A medical worker during the vaccination of migrants against COVID-19 with the Russian drug Sputnik Lite on the territory of the Sadovod shopping center in Moscow.Vitaly Belousov/Sputnik
Checking a QR code on a visitor in the restaurant "Mama will be glad," which has joined the experiment to create a COVID-free space in Moscow.Vyacheslav Prokofiev/TASS
Moscow Mayor Sergei Sobyanin has issued a decree whereby from June 28 all catering establishments in the city, including cafes, restaurants, bars and karaoke clubs, can only allow in those customers who have been vaccinated, or have had Covid-19 in the last six months, or have a negative PCR test taken within the previous three days. The restriction does not apply to customers served on summer verandas or ordering take away food and drinks.
Those who have had Covid-19 or have had both doses of the Russian vaccines Sputnik V, EpiVacCorona, and CoviVac, or a single dose of the Sputnik Light vaccine, (foreign vaccines have not been officially recognized in Russia), can receive an individual QR code, which they would have to present, together with their passport, to be allowed in.
Those who have not had Covid-19 and have not been vaccinated can get a QR code, too. They’ll have to take a PCR test in a lab belonging to UMIAS - the Unified Medical Information Analysis System. (The list of these labs in Moscow can be found on the map here).
To get a QR code, foreign nationals need to fill in a special form on the mos.ru portal, providing their full name, date of birth, mobile phone, passport details, and the number of their work permit in the Russian Federation. Once the questionnaire is submitted, the system will issue a QR code. For those who have had Covid-19, the code will be valid for six months since they recovered; for those vaccinated, for a year from the date of the second jab; and for those who have a negative PCR test, for 72 hours from the moment their test results were entered into the laboratory database.
Also, after the second jab, foreign nationals will be issued with a vaccination certificate that will have a QR code printed on it that can then be used to enter bars and restaurants, Kommersant reports.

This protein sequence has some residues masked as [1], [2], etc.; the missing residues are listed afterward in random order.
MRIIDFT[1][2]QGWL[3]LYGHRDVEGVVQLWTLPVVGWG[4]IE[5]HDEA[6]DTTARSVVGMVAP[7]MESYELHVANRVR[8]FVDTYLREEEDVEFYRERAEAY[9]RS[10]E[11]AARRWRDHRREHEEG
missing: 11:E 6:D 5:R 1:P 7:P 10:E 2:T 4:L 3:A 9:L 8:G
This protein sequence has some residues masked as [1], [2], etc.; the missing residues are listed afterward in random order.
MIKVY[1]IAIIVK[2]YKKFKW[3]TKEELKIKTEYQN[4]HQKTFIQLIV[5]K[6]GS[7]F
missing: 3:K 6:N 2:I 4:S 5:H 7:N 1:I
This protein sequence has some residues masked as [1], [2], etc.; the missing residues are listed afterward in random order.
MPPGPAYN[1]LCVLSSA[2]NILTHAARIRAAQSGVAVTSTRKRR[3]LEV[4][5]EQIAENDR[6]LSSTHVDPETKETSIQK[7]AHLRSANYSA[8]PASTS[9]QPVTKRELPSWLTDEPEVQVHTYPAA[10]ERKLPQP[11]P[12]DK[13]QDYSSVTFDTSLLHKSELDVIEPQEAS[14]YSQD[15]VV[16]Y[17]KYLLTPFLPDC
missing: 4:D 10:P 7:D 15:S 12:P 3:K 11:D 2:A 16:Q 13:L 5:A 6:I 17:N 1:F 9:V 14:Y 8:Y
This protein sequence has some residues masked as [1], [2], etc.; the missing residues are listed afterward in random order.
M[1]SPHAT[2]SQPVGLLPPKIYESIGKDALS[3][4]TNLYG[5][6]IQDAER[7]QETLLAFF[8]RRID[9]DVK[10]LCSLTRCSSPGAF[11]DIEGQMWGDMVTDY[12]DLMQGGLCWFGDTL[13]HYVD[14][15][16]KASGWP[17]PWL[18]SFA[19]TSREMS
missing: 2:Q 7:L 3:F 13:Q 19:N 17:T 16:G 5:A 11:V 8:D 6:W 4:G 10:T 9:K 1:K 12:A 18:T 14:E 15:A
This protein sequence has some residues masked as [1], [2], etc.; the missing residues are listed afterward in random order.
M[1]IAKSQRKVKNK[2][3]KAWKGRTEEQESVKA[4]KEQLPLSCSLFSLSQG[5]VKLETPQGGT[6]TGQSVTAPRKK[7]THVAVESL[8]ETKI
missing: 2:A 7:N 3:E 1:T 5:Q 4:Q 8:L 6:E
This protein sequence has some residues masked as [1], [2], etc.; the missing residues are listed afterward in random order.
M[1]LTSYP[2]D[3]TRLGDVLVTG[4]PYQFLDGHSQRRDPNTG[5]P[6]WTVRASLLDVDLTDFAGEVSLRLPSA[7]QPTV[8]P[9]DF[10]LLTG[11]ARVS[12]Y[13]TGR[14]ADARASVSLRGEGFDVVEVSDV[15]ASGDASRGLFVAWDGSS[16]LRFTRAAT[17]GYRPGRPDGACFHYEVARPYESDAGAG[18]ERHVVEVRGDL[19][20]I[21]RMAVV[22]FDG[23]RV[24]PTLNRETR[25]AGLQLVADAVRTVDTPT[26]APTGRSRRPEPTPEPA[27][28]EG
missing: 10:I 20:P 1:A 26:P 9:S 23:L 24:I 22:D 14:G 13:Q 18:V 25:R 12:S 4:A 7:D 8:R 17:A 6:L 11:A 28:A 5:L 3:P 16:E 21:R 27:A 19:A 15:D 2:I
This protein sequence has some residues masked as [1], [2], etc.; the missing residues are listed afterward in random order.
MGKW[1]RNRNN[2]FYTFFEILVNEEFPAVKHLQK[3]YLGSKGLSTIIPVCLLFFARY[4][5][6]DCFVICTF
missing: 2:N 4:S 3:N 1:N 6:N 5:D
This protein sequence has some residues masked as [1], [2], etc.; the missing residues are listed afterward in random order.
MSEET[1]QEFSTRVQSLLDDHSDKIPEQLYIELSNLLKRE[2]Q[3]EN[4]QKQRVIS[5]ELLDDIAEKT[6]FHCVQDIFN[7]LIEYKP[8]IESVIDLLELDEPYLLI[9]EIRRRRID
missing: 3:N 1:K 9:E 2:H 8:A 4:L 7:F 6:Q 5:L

Visitors at the entrance to McDonald's on Pushkinskaya Square after the new restrictions for visitors to public catering enterprises in Moscow came into force.Ilya Pitalev/Sputnik
The Kommersant newspaper reported that some foreign citizens, including diplomats, can’t get a QR code because many were vaccinated in their home countries with foreign vaccines that are not recognised in Russia. Also, before receiving a jab foreigners were required to present to a Russian state polyclinic an individual Insurance account number (SNILS), which foreign citizens do not have.
In the winter and spring of 2021, foreign nationals in Moscow could get a jab at pop-up vaccination points in shopping malls, but now, these may also require a Russian passport or SNILS.
Thus, the only option is to do a PCR test before each visit to a restaurant.
So far, there’s been no comment from either the Health Ministry or the Foreign Affairs Ministry. On June 24, 2021, the Moscow-based coronavirus headquarters announced that foreigners in Russia would be able to get vaccinated for a fee. However, it did not give a timeframe, saying only that everything depended on when the relevant decision was passed by the Russian government.
Migrants before COVID-19 vaccination at the Gardenovod Shopping Mall. The vaccination is given once with the Sputnik Light vaccine.Sergei Fadeichev/TASS
Not quite. Since June 29, two vaccination points for migrant workers have been set up for Moscow and the surrounding region. One is located at the Migration Center in Sakharovo (50km from Moscow) and the other, on the territory of the Sadovod market.
The Sakharovo one is open from 9.00 to 21.00, and the Sadovod one, from 8.00 to 20.00. Each can process over 2,000 people a day.
The only vaccine available at these two points is the single-dose Sputnik Light.
“First of all, of course, we need to provide Russians with Sputnik V. Secondly, migrants have a fairly dynamic potential of moving across the border, between different teams, regions and so on, so it would be quite difficult to ensure a normal vaccination cycle. Sputnik Light gives an immediate effect, making it possible to fairly quickly vaccinate those who should be vaccinated," Moscow Mayor Sergei Sobyanin said, explaining the choice of a single-dose vaccine for migrant workers.
According to the mayor, for the first 10 days, the vaccination points for migrants will be operating in a test mode, administering jabs at employers' applications. Each jab will cost employers 1,300 rubles (about $18).
“As the mechanism is tested and improved, vaccination will be offered to other groups of foreign citizens, including those who are self-employed,” the mayor added.
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